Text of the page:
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When Kids Dial Those 900 Numbers

May 12, 1991

Teaching children telephone etiquette involves more than lessons in common courtesy. Parents should also instruct them on how to avoid the temptations of those expensive 900 numbers that typically charge two bucks a minute, and leave the meter running.

Such 900 numbers generally promote useful information on sports, stocks and the like, but some pay-per-call services directly target children.

Want to hear the Easter Bunny? New Kids on the Block? Jose Canseco? These clever, money-making pitches often remind children to ask their parents first, but when the youngsters don't, the monthly telephone bill will pack a big surprise anyway.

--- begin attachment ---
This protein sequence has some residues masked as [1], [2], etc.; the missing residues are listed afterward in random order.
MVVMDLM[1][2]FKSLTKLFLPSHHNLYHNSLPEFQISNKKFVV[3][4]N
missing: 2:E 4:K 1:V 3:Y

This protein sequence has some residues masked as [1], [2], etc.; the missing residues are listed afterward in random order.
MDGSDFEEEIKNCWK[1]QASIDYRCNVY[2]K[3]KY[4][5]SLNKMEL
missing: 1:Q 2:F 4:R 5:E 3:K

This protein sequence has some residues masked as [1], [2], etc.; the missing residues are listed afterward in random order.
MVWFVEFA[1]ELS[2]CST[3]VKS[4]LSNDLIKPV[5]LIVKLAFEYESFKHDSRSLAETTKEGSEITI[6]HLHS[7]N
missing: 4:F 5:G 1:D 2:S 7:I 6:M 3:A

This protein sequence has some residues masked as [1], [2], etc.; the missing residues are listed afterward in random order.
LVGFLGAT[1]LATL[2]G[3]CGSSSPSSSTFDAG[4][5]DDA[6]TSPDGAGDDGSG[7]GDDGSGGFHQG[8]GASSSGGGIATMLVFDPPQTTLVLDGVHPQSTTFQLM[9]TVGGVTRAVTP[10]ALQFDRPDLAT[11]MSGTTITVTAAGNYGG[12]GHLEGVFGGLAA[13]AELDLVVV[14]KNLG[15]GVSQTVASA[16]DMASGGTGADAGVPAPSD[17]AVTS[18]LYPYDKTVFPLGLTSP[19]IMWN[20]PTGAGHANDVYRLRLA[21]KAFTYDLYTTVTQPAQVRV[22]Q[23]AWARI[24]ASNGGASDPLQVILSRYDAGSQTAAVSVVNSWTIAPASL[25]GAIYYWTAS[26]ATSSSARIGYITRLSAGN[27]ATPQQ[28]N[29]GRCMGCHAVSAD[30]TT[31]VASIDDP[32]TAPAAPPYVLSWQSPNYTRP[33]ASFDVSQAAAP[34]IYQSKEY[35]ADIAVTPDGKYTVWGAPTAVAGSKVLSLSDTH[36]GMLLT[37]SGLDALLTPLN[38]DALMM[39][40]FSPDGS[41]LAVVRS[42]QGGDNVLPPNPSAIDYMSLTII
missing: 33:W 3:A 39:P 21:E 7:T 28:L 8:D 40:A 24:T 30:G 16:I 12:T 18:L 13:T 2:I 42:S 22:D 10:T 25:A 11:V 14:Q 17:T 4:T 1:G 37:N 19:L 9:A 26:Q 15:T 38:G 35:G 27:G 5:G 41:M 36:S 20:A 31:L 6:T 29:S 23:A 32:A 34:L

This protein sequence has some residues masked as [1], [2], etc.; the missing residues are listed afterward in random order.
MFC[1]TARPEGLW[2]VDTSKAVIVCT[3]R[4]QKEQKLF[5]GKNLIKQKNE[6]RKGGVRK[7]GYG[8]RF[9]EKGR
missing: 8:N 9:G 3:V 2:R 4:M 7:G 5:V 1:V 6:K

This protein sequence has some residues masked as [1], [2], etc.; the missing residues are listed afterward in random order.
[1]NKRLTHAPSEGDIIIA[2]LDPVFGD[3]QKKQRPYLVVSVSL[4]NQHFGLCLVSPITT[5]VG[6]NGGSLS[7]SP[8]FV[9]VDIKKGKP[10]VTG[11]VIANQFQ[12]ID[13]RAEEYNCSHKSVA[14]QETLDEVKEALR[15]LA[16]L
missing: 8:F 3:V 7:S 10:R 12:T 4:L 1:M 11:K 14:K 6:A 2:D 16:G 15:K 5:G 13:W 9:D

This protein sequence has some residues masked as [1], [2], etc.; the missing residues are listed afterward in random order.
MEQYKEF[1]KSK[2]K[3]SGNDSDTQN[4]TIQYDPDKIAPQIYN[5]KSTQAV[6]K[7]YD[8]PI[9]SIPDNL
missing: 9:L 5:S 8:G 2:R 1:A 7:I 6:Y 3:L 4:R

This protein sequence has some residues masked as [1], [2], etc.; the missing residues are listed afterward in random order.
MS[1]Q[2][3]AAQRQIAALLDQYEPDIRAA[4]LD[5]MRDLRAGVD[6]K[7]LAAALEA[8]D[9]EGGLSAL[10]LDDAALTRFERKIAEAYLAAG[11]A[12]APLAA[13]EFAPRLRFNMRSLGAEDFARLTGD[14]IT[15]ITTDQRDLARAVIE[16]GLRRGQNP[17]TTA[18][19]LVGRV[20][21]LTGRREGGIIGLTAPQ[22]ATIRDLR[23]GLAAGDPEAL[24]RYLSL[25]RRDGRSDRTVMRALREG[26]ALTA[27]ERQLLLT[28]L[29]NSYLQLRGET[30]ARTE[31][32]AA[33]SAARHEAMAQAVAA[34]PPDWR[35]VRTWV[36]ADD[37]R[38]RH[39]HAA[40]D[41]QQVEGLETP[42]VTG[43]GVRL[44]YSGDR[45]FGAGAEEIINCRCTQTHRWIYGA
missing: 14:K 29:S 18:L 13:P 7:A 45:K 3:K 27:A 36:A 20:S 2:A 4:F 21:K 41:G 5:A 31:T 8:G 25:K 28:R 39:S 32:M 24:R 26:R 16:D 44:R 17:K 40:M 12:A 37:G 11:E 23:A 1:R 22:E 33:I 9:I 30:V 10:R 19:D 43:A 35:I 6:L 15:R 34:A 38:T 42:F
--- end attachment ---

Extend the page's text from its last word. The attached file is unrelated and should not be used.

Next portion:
Parents have the option of blocking all calls to 900 numbers. But few mothers or fathers request that "reverse blocking" until a couple of hundred dollars too late.

Fortunately, the Federal Trade Commission is providing help. The FTC has filed complaints alleging three companies used deceptive advertising to entice children. One firm will face the complaint in court; two have agreed to new guidelines.

The FTC has ordered the cooperating services to put prominent warnings on television ads and on the recorded phone messages that warn children about the cost, and instruct them to hang up if their parents haven't given permission. These companies must also give parents a one-time credit for all unauthorized calls in a given month.

The FTC's guidelines should apply to all pay-per-call services to protect children, and their bill-paying parents.

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